Senators pitched last minute tax cut alternative; Brownback said to be uninterested

TOPEKA -- A group of four moderate Republican senators proposed a new tax-cutting proposal that aims to give Gov. Sam Brownback an alternative to the deficit-producing tax bill awaiting his signature. But Senate leaders said Brownback was not interested.

Sens. Terrie Huntington, Jeff Longbine, Vicki Schmidt and Pete Brundgardt crafted the plan and brought it to Brownback, according to three senators.

Huntington confirmed the effort. But she said the Governor "was not interested."

Senate President Steve Morris, R-Hugoton, said the proposal was slightly more aggressive than an alternative he and other Senate leaders proposed earlier this week. That plan was quickly rejected by House tax negotiators.

Morris said the proposal would have cut rates to 3.1 percent on married couples' first $30,000 of income and 5.65 percent for income beyond that. It would have eliminated nonwage income tax on the first $100,000 of profits made by limited liability companies, subchapter S corporations and sole proprietorships.

"That was turned down," Morris said.

Morris said he doesn't expect any more efforts to produce an alternative to the bill awaiting Brownback's signature. And he urged Brownback to veto the bill.

Brownback has already said he will sign the massive income tax reduction bill, which reduces rates for individuals and eliminates taxes on nonwage income for about thousands of businesses large and small. But Brownback continues to signal that he would prefer a compromise that phases the cuts in to ease the impact on the state's budget.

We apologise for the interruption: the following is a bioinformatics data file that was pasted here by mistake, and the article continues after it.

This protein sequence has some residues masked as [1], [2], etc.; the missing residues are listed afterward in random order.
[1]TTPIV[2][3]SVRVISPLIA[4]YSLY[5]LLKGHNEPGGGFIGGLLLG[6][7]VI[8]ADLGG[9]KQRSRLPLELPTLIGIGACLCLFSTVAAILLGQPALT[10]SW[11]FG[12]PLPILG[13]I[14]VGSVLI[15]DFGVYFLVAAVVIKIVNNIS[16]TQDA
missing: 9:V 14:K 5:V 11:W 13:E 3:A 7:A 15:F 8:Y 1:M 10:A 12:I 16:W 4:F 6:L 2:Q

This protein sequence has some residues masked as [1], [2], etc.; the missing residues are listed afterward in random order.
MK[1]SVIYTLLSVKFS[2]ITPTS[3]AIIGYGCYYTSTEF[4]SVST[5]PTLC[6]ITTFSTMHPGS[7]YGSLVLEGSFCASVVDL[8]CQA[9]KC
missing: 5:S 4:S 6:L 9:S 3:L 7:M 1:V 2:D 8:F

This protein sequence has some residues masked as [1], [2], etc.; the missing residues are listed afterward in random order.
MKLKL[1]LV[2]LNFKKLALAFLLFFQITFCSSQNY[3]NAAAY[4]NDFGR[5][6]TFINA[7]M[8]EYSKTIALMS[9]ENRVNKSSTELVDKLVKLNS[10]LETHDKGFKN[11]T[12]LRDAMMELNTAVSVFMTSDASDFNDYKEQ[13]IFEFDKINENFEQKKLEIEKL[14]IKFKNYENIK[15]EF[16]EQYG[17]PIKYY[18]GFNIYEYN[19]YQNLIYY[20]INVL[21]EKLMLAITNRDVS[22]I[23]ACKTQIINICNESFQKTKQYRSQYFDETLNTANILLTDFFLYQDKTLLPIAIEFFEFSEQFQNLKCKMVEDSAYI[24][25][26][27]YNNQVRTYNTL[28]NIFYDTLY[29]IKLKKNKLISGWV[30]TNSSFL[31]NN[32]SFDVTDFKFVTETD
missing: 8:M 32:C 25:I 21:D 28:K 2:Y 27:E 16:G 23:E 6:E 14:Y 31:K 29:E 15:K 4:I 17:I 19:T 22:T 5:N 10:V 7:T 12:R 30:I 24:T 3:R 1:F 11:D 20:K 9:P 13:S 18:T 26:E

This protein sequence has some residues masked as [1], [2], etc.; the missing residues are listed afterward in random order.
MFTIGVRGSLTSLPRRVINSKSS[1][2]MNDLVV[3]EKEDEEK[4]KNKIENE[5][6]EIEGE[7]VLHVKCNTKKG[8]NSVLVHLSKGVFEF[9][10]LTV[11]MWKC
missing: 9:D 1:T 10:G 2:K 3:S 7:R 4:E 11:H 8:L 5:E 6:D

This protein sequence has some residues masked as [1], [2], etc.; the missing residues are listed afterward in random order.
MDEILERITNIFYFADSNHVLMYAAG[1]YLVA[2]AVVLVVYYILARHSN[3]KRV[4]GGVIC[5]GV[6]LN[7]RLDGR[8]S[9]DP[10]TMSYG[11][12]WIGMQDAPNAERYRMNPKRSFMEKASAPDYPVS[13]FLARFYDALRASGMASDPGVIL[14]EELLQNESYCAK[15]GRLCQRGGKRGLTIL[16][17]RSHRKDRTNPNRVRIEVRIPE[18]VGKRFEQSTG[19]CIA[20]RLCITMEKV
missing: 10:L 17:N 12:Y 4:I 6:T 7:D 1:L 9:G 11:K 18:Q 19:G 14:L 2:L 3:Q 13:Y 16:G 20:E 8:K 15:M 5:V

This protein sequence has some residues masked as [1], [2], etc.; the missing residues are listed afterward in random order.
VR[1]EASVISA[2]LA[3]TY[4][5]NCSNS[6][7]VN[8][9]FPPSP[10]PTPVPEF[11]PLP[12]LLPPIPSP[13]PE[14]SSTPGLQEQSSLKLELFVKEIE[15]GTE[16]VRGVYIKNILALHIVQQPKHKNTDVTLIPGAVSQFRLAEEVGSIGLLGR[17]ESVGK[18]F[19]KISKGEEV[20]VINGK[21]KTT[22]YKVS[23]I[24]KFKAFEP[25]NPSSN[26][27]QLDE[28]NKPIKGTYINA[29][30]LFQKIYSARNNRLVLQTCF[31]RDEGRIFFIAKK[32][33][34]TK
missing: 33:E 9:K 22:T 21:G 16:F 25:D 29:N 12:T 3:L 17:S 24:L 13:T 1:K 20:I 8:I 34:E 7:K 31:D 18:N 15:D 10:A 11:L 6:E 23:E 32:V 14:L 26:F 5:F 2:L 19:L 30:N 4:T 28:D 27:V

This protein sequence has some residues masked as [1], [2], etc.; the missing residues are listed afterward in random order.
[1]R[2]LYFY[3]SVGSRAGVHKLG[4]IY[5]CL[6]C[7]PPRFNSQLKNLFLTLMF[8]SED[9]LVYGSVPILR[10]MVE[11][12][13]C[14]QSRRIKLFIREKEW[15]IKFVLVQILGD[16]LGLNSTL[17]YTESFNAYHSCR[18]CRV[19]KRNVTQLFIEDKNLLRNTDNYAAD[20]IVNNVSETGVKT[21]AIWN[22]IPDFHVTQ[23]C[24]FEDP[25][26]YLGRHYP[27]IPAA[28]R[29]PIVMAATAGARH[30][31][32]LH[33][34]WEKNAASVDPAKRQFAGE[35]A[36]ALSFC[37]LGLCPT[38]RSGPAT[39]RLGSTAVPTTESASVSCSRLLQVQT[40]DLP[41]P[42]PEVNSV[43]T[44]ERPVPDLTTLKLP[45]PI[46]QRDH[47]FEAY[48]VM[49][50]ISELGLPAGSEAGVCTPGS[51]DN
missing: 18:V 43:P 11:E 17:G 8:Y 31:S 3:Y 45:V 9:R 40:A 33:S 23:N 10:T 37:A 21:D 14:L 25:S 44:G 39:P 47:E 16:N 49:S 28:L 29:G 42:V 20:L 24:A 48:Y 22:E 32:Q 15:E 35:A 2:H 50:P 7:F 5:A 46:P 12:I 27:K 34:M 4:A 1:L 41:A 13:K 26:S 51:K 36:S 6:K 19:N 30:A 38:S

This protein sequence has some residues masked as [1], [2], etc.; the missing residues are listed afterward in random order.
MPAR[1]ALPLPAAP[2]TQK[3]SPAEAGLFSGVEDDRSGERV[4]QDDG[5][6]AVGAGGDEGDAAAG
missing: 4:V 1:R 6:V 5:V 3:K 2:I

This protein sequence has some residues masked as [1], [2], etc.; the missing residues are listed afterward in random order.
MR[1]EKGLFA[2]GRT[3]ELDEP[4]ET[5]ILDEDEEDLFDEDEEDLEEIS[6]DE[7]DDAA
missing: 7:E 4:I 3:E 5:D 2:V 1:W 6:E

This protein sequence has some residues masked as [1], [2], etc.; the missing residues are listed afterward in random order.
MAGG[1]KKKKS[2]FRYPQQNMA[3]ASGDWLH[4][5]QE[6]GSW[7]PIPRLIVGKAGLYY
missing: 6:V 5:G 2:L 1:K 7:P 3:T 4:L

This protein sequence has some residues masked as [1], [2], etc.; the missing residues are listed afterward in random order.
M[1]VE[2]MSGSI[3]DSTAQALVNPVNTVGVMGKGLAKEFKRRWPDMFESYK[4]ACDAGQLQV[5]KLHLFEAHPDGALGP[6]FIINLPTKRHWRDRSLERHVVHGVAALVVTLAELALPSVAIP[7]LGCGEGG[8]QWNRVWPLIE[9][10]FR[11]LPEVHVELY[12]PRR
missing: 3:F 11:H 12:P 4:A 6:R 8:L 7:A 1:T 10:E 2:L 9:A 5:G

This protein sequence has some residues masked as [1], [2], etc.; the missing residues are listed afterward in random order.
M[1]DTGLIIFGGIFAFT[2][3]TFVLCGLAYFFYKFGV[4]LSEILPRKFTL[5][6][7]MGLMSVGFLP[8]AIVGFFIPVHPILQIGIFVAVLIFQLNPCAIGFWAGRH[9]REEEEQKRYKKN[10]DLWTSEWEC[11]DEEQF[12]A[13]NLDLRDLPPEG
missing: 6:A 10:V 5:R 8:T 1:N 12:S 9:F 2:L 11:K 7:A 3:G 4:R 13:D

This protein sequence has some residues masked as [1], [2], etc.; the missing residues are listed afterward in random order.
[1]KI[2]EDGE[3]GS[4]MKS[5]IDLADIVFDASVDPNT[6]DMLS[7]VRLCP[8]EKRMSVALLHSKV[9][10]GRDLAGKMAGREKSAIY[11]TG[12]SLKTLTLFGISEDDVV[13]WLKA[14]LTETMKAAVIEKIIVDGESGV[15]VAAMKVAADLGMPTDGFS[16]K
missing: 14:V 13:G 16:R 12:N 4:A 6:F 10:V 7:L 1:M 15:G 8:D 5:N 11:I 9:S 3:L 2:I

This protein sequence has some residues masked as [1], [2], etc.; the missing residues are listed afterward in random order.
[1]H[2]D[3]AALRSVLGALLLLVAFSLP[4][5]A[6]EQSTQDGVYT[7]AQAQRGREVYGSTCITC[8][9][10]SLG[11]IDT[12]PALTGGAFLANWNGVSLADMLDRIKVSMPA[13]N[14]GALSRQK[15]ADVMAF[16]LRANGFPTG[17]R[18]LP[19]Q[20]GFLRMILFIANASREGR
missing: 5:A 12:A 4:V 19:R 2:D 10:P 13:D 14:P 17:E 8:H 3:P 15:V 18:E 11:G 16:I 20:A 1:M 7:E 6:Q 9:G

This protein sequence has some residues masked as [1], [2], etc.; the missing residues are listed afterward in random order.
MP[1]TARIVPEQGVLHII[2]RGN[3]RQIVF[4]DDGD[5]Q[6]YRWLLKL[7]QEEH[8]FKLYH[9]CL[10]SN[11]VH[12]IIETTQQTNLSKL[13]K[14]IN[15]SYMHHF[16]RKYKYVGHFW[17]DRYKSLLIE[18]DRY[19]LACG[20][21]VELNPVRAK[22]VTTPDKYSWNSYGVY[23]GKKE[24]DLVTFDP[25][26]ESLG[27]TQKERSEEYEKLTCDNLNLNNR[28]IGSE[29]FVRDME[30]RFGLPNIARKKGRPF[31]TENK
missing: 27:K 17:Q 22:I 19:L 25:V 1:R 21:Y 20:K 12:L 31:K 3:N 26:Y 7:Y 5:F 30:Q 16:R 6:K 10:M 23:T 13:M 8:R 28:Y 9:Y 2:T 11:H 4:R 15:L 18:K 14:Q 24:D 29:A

Earlier this week, House negotiators quickly rejected three tax cut bills proposed by Senate leaders.

The plan awaiting Brownback's signature would create deficits within a year of its implementation, and those projected deficits would grow into the hundreds of millions, forcing the state to drastically cut services unless the tax cuts produce an economic boom.

Brownback's administration projects the tax cuts could create 23,000 new jobs on top of natural growth by 2020. But Democrats and moderate Republicans doubt those projections will be realized, and they say Kansans want property tax reduction more than income tax cuts.

The Senate balked at two other negotiated plans that would not produce deficits as large as the bill on Brownback's desk. They've said that's because even those cuts are projected to produce deficits according to analysis that does not include projected savings from the Governor's Medicaid overhaul.

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